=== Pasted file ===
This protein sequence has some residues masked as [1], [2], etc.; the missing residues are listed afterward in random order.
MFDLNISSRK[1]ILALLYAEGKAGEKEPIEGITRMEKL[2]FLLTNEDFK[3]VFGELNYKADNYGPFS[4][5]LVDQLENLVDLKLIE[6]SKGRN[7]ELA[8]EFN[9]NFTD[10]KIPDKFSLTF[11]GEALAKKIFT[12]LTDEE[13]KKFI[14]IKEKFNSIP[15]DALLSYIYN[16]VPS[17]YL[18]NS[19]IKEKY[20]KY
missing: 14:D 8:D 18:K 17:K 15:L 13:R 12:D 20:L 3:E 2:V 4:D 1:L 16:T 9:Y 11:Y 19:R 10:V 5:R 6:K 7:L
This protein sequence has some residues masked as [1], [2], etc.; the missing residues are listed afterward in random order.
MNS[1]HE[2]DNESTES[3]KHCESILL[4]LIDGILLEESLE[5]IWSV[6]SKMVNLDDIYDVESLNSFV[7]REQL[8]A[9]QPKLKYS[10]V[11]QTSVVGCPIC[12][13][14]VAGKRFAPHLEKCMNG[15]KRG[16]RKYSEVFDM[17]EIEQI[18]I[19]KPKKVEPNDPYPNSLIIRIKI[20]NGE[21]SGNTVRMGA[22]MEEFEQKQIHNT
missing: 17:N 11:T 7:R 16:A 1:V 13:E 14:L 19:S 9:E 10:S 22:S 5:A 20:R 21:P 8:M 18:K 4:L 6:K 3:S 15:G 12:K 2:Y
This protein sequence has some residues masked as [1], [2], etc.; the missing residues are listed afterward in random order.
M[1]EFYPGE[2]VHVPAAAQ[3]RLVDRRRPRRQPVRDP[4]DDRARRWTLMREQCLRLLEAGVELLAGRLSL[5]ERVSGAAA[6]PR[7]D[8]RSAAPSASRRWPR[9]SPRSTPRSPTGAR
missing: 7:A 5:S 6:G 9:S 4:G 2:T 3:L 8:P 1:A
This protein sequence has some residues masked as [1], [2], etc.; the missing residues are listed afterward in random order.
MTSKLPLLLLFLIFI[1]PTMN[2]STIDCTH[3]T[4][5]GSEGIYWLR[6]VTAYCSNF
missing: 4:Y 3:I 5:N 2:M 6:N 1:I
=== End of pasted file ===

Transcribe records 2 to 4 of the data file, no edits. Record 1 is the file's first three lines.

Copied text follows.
This protein sequence has some residues masked as [1], [2], etc.; the missing residues are listed afterward in random order.
MNS[1]HE[2]DNESTES[3]KHCESILL[4]LIDGILLEESLE[5]IWSV[6]SKMVNLDDIYDVESLNSFV[7]REQL[8]A[9]QPKLKYS[10]V[11]QTSVVGCPIC[12][13][14]VAGKRFAPHLEKCMNG[15]KRG[16]RKYSEVFDM[17]EIEQI[18]I[19]KPKKVEPNDPYPNSLIIRIKI[20]NGE[21]SGNTVRMGA[22]MEEFEQKQIHNT
missing: 17:N 11:T 7:R 16:A 1:V 13:E 14:L 19:S 9:E 10:S 22:S 5:A 20:R 21:P 8:M 18:K 4:L 6:K 3:S 15:G 12:K 2:Y
This protein sequence has some residues masked as [1], [2], etc.; the missing residues are listed afterward in random order.
M[1]EFYPGE[2]VHVPAAAQ[3]RLVDRRRPRRQPVRDP[4]DDRARRWTLMREQCLRLLEAGVELLAGRLSL[5]ERVSGAAA[6]PR[7]D[8]RSAAPSASRRWPR[9]SPRSTPRSPTGAR
missing: 7:A 5:S 6:G 9:S 4:G 2:T 3:L 8:P 1:A
This protein sequence has some residues masked as [1], [2], etc.; the missing residues are listed afterward in random order.
MTSKLPLLLLFLIFI[1]PTMN[2]STIDCTH[3]T[4][5]GSEGIYWLR[6]VTAYCSNF
missing: 4:Y 3:I 5:N 2:M 6:N 1:I